Married and widowed with a child by the age of 15, Chaibia Talal is the only Moroccan painter listed in the stock market.
Chaibia’s door was open and candles lit up the entrance, lining the way to the garden under the night sky. Dressed in white, strange men entered her room and offered her paintbrushes and a canvas, explaining that their offerings were the tools that would color her future.
Chaibia Talal was in her 30s when she awoke from the dream of strangers greeting her with art materials and inspiring her to paint. It was this dream that would change her life and lead her toward becoming an internationally renowned painter.
The artist, whose colorful and abstract works have been likened to those of Pablo Picasso and the CoBrA artists of Northern Europe, is considered one of the greatest Moroccan painters of the 20th century. Chaibia’s unique style depicting women through vibrant displays of color and flowing lines eventually established her as one of Morocco’s most well-known and respected artists.
As her dreamy entrance into the art world suggests, Chaibia’s career as an artist was extraordinary and materialized despite the countless odds stacked against her.
Chaibia’s life before she became an artist
Born in the small village of Choutka, near El Jadida, Morocco in 1929, Chaibia spent her early childhood living in a tent with her family. The local river, trees, and vast fields of daisies and poppies ignited Chaibia’s imagination, inspiring her to forgo her chores for afternoons spent playing in the sand and creating flower wreaths. Villagers nicknamed her “mahbula,” the holy fool, for her playful and imaginative nature, for which she was often reprimanded.
At the age of 13, Chaibia’s parents sent her to Casablanca and she forcibly married a 70-year-old man. Within one year, she gave birth to their child and by the age of 15, she was widowed after her husband died in an accident.
Chaibia spun wool and took work as a housekeeper in French households to support herself and her son, Hossein. She was determined that Hossein would receive an education and encouraged him to put down his crayons and focus on developing academic literacy.
Chaibia never went to school and remained illiterate throughout her life.
There were two significant events that led her to her career as an artist. The first was when Chaibia met with a holy person who predicted that she would be a grace upon her village and that she possessed a hidden talent. The second was her 1963 dream of the strangers offering her painting supplies.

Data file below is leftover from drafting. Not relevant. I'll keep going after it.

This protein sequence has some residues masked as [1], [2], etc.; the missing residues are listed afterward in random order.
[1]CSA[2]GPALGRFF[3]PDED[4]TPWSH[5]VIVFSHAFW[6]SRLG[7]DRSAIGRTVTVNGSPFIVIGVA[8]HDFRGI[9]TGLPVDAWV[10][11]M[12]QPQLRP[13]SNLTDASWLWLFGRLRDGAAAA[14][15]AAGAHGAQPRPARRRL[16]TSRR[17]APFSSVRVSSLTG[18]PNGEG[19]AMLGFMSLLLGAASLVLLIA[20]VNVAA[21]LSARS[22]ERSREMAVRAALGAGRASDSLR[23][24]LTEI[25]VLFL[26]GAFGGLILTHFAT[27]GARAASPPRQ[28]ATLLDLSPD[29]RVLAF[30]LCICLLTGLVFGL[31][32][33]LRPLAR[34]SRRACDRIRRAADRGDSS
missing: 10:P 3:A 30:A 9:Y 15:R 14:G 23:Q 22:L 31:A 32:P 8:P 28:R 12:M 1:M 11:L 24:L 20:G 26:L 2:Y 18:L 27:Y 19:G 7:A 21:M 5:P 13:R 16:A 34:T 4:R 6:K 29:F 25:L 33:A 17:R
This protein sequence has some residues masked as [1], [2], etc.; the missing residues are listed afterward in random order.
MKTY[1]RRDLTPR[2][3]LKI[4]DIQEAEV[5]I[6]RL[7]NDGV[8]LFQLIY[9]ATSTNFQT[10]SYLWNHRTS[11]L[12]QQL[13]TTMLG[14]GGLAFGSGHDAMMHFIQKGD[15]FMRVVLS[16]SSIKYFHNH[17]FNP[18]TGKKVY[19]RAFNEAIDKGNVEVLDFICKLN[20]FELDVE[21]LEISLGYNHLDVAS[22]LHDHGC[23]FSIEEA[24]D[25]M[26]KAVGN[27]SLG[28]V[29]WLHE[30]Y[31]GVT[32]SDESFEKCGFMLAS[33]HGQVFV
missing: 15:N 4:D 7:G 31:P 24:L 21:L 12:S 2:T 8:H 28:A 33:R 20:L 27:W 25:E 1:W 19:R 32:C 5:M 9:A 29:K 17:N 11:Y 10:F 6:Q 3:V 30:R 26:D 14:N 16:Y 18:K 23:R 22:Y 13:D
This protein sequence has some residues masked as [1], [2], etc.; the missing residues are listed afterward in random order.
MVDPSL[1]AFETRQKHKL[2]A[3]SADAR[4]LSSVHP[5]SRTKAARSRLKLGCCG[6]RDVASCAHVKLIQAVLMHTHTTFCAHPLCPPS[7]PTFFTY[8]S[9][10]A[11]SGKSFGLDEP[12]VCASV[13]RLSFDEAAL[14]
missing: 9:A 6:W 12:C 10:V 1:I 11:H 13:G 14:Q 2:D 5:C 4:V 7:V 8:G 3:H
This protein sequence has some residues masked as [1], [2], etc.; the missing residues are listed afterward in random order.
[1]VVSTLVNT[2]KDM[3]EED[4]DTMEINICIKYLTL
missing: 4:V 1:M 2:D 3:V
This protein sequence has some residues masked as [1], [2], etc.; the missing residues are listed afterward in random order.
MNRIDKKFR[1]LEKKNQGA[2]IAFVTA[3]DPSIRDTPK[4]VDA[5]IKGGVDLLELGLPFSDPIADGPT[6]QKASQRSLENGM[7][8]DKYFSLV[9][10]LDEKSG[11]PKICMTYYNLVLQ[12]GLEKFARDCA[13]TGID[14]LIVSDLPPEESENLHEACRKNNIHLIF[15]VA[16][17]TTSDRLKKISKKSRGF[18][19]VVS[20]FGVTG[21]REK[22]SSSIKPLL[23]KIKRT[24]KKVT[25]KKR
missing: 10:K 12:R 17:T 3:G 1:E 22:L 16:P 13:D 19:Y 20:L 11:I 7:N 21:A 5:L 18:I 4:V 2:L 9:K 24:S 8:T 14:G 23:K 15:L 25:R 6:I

She considered her dream symbolic and a couple of days later purchased paints and began experimenting, using her fingers to swirl colors onto pieces of paper and wood.
From couscous to exhibitions, Chaibia’s entrance in the art world was immediate and lasting
Despite Chaibia’s early efforts to discourage Hossein’s playful colorings, her son became an artist. In 1965 Hossein invited Moroccan painter Ahmed Cherkaoui and the director of the Museum of Modern Art in Paris, Pierre Gaudibert to his mother’s home for couscous. Following their meal, Chaibia spontaneously showed off her nascent paintings alongside her son’s.
Pierre Gaudibert was particularly interested in Chaibia’s art and went on to support her creations and encourage her growth as an artist.
By 1966, Chaibia’s works were exhibited at the Goethe-Institut in Casablanca, the Solstice Gallery in Paris, and the Museum of Modern Art in Paris. These early exhibitions were just the start of the countless displays of her work to come.
At the time, Morocco’s male-dominated field of artists rejected her work and considered it a contribution to the underdeveloped image of Morocco. Meanwhile, Western art critics admired the artist’s use of bright colors and imaginative portrayal of women.
Self-taught and known for breaking traditional boundaries, critics have categorized Chaibia’s as part of an art brut or raw art movement. This categorization typically refers to art made outside of the conventional dictates of the art world. Also known as “outsider art,” the style illustrates considerably unconventional ideas by those outside of mainstream art movements.
Throughout her career Chaibia explained that her paintings often told the story of her love for nature, recounting the sea, the fields where she grew up, rivers, flowers, and the smell of hay and fresh rain.
Chaibia’s portraits seemed to be of integral concern to her artistic endeavors, reflecting her ways of perceiving people and expressing elements of culture through bold, figurative designs.
As the only Moroccan painter to be listed in the stock market, with art enthusiasts willing to invest upwards of MAD 1 million ($100,000) for her paintings, Chaibia’s unique style eventually positioned her as a leading artist of her time. She has since gained the long-overdue respect from her Moroccan counterparts and her work is widely exhibited and praised throughout the country.
In 2004 and at the age of 75, Chaibia died of a heart attack in Casablanca. Not only did she leave an abundance of joyful art, residing in both state and private collections worldwide, she also left a legacy of hope and perseverance.
Moroccan filmmaker Youssef Britel directed a documentary called “Chaibia, the Peasant of the Arts.” He produced the 2015 film to send a message of hope to all women, encouraging women to overcome obstacles and challenges stacked against them.
The Mohammed VI Museum of Contemporary Art in Rabat recently displayed Chaibia’s art alongside works of female artists Fatima Hassan El Farrouj and Radia Bent Lhoucine. The honorary exhibition was organized by the National Foundation of Museums and named the three artists pioneers of spontaneous artistic expression in Morocco.